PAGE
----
Tag Archives: Science

Re-defining God with the New Science of “Emergence”

9780807073391by Nancy Ellen Abrams, author of A God That Could Be Real:  Spirituality, Science, and the Future of Our Planet (Beacon Press, March 2015)

We are living at the dawn of a new picture of the universe. We now know that everything visible with our best telescopes is less than one percent of what’s really out there. Our universe is made almost entirely of “dark matter” and “dark energy” – two invisible, dynamic presences whose 13.8 billion year competition with each other has spun the galaxies into being and thus created the only possible homes for evolution and life. This must change how we think about God. Continue reading

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Prevailing Treatments for Addiction Just Don’t Work

9780807033159By Lance Dodes and Zachary Dodes, authors of The Sober Truth: Debunking the Bad Science Behind 12-Step Programs and the Rehab Industry (Beacon Press, 2015)

The major current interventions for alcoholism and other addictions are based on some terribly flawed science, and have startlingly poor success rates. These are the key findings within our 2014 book, The Sober Truth.

My co-author and I reviewed every major scientific study examining outcomes for AA and 12-step-based rehabilitation programs, and found that the most likely success rate for these programs falls somewhere between 5% and 10%. This wasn’t our finding alone; an exhaustive scientific review by the prestigious Cochrane Collection which examined all AA studies over 40 years came to an even more damning conclusion, disclosing that “No experimental studies unequivocally demonstrated the effectiveness of AA” at all. Continue reading

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Why God Did Not Create the Universe

THE GRAND DESIGN by Stephen Hawking and Leonard Mlodinow

by Stephen Hawking and Leonard Mlodinow, authors of The Grand Design (Bantam, 2010)

According to Viking mythology, eclipses occur when two wolves, Skoll and Hati, catch the sun or moon. At the onset of an eclipse people would make lots of noise, hoping to scare the wolves away. After some time, people must have noticed that the eclipses ended regardless of whether they ran around banging on pots.

Ignorance of nature’s ways led people in ancient times to postulate many myths in an effort to make sense of their world. But eventually, people turned to philosophy, that is, to the use of reason—with a good dose of intuition—to decipher their universe. Today we use reason, mathematics and experimental test—in other words, modern science. Continue reading

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Ecoliteracy 2.0

ECOLOGICAL INTELLIGENCE by Daniel Goleman

by Daniel Goleman, author of  Ecological Intelligence: The Hidden Impacts of What We Buy (Broadway Business, 2010), a book selected by Virginia Tech for its 2009 and 2010 Common Book Project.

Near the start of the 20th century William James wrote that “an education in attention would be the education par excellence.” That was then.

Today, a century after James, I argue that the most crucial education would be in ecological intelligence—and that this demands rethinking and updating curricula in ecoliteracy in fields ranging from physics and chemistry to business and psychology.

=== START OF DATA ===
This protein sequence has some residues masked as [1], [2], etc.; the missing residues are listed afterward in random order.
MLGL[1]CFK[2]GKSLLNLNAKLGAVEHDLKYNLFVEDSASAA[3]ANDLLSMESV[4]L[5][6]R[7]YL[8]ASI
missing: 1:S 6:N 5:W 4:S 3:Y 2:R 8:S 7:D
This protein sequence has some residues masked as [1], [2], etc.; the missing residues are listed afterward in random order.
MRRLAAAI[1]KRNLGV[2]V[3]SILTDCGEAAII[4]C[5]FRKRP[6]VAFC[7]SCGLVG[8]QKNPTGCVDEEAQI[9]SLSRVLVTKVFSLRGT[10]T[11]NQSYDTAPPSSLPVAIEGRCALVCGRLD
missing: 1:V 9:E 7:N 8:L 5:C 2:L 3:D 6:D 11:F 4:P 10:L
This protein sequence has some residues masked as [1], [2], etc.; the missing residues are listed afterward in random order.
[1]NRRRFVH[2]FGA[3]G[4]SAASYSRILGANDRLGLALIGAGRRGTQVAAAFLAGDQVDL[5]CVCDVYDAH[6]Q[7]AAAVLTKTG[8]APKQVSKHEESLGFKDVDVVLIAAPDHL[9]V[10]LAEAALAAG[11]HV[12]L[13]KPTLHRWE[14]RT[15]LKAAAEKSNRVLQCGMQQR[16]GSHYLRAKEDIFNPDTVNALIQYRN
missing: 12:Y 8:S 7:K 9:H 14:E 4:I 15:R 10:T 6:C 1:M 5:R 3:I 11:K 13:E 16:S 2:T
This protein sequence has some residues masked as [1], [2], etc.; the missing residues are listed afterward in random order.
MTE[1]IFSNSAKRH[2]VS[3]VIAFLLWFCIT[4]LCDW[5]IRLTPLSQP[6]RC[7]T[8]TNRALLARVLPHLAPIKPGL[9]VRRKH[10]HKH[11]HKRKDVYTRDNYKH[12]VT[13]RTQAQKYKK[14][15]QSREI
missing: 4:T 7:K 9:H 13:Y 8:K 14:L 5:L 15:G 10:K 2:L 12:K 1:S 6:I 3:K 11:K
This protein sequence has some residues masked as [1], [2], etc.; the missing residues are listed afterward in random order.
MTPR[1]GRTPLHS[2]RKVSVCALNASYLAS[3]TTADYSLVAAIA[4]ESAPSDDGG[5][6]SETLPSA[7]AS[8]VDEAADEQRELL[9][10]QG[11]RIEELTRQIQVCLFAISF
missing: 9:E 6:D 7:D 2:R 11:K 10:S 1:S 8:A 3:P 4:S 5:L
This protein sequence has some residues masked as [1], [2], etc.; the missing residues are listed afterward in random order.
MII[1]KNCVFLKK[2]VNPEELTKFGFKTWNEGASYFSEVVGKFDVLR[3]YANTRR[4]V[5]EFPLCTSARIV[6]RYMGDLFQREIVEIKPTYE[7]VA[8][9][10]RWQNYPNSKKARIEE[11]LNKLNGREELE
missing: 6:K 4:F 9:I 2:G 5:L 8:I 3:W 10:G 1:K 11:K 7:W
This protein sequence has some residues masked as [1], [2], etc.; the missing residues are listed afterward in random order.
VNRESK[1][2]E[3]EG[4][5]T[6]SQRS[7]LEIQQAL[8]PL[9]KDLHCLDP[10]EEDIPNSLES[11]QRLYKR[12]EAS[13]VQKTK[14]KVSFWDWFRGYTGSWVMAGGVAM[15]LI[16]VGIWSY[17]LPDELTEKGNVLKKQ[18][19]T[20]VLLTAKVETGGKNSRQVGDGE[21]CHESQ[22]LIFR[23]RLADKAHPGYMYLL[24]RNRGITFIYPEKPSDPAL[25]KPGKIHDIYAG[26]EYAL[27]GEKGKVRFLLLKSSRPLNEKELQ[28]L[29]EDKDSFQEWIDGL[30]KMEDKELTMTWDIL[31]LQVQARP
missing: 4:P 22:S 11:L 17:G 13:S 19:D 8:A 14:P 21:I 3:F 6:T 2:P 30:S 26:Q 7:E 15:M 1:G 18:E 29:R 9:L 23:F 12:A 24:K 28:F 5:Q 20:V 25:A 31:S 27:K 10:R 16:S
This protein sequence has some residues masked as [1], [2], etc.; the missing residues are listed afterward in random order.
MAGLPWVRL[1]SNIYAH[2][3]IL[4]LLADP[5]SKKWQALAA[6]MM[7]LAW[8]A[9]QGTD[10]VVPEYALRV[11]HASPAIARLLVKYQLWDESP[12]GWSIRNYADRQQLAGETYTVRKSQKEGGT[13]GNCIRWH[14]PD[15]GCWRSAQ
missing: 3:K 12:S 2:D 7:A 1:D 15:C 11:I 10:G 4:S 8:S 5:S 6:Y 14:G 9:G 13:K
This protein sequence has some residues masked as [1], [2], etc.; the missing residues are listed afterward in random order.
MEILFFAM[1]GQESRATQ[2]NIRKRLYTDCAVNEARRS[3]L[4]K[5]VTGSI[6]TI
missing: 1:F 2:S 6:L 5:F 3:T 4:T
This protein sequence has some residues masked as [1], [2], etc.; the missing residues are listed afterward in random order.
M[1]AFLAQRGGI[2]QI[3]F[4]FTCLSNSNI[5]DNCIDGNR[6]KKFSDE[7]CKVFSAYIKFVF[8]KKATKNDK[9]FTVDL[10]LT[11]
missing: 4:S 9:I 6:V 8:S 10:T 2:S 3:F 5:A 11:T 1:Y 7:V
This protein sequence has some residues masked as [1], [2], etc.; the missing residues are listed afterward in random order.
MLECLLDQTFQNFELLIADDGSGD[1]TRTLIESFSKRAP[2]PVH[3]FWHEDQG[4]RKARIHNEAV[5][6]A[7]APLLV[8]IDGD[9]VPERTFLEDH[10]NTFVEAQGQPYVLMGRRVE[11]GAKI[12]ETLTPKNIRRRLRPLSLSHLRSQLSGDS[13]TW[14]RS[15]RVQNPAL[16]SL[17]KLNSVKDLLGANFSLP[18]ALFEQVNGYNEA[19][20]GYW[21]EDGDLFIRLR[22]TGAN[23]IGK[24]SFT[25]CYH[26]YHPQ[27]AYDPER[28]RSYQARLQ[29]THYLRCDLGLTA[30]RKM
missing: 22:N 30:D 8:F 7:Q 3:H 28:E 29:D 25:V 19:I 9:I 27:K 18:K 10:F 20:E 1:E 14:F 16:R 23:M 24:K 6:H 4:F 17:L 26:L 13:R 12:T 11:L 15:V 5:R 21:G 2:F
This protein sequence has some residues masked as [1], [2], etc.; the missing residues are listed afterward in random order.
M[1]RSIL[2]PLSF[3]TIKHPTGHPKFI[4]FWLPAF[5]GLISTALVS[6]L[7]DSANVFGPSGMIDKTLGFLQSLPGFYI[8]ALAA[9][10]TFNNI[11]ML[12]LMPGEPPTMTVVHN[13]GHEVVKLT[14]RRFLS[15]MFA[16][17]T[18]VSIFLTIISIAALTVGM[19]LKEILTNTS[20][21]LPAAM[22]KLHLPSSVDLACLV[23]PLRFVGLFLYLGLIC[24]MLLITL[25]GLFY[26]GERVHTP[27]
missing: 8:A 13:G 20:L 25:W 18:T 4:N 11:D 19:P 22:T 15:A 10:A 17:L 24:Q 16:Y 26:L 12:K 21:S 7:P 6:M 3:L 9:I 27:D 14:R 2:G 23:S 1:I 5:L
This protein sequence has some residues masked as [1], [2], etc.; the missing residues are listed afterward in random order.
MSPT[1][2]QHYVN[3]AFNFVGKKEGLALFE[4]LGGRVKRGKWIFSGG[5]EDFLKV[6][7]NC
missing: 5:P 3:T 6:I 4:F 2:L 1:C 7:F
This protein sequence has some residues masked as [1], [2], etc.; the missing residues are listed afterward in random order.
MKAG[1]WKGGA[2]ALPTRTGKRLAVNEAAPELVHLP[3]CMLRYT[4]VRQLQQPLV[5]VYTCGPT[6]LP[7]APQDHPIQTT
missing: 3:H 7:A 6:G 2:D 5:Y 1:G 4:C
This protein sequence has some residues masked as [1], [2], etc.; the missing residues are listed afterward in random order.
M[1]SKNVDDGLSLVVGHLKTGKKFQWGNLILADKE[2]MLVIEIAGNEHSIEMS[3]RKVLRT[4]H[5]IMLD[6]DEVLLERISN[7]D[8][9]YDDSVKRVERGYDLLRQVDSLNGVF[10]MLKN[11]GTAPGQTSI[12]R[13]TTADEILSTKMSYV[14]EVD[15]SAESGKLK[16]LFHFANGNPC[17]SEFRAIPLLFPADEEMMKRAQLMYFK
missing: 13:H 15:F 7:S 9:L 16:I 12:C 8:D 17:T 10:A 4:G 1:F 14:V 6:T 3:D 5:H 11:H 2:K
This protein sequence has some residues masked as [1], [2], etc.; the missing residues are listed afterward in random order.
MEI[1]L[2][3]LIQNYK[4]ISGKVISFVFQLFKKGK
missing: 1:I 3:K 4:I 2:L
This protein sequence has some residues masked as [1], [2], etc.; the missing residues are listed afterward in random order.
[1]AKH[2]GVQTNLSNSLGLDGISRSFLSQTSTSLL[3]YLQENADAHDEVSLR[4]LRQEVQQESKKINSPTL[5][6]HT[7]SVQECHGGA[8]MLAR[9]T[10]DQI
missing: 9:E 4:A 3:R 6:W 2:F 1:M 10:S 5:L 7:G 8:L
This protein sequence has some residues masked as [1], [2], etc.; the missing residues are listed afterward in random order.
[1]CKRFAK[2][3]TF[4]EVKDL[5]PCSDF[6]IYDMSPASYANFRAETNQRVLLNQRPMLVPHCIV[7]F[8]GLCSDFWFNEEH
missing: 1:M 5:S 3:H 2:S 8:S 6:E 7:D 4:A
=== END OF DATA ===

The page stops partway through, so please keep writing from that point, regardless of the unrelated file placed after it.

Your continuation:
Let me explain what I mean by ‘ecological intelligence’. Continue reading

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Your Brain on Swine Flu

The Unthinkable by Amanda Ripley

by Amanda Ripley, author of The Unthinkable: Who Survives When Disaster Strikes—and Why and a contributor to TIME Magazine.

One of the strange things about influenza pandemics is that they happen in slow motion, giving us time to reflect.
Looking back, it’s clear that one major challenge was (and will be) striking the elusive balance between reasonable mobilization and overreaction. We want people to wash their hands and stay home when they are sick; we don’t want people to stone buses carrying a sick passenger from another country.

How do we dial up—or down—our response to a pandemic in real time? It might help to shape public warnings and communication according to how the brain actually works. Continue reading

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Is Empathy Hardwired?

The Age of Empathy by Dr. Frans De Waal

The Age of Empathy by Dr. Frans De Waal

World-renown primatologist Dr. Frans De Waal’s new book, The Age of Empathy: Nature’s Lessons for a Kinder Society, draws upon decades of research and study, considering such fundamental questions as: Do we have an instinct for compassion?  Or is everything we do motivated simply by innate self-interest?

The book has received a lot of interest; most recently, the Wall Street Journal published an interesting review accompanied by compelling video and images, and the Los Angeles Times pondered the book’s central argument in light of all of the recent negative events (i.e. the War on Terror, the financial meltdown, the ongoing unrest in the Middle East) triggered by humans at the dawn of this still very new century.

You can read an excerpt here, and visit the author’s website for more information.

So what do you think of this newest chapter in the nature versus nurture debate?  Is empathy really hardwired?  If so, what does that mean for us?

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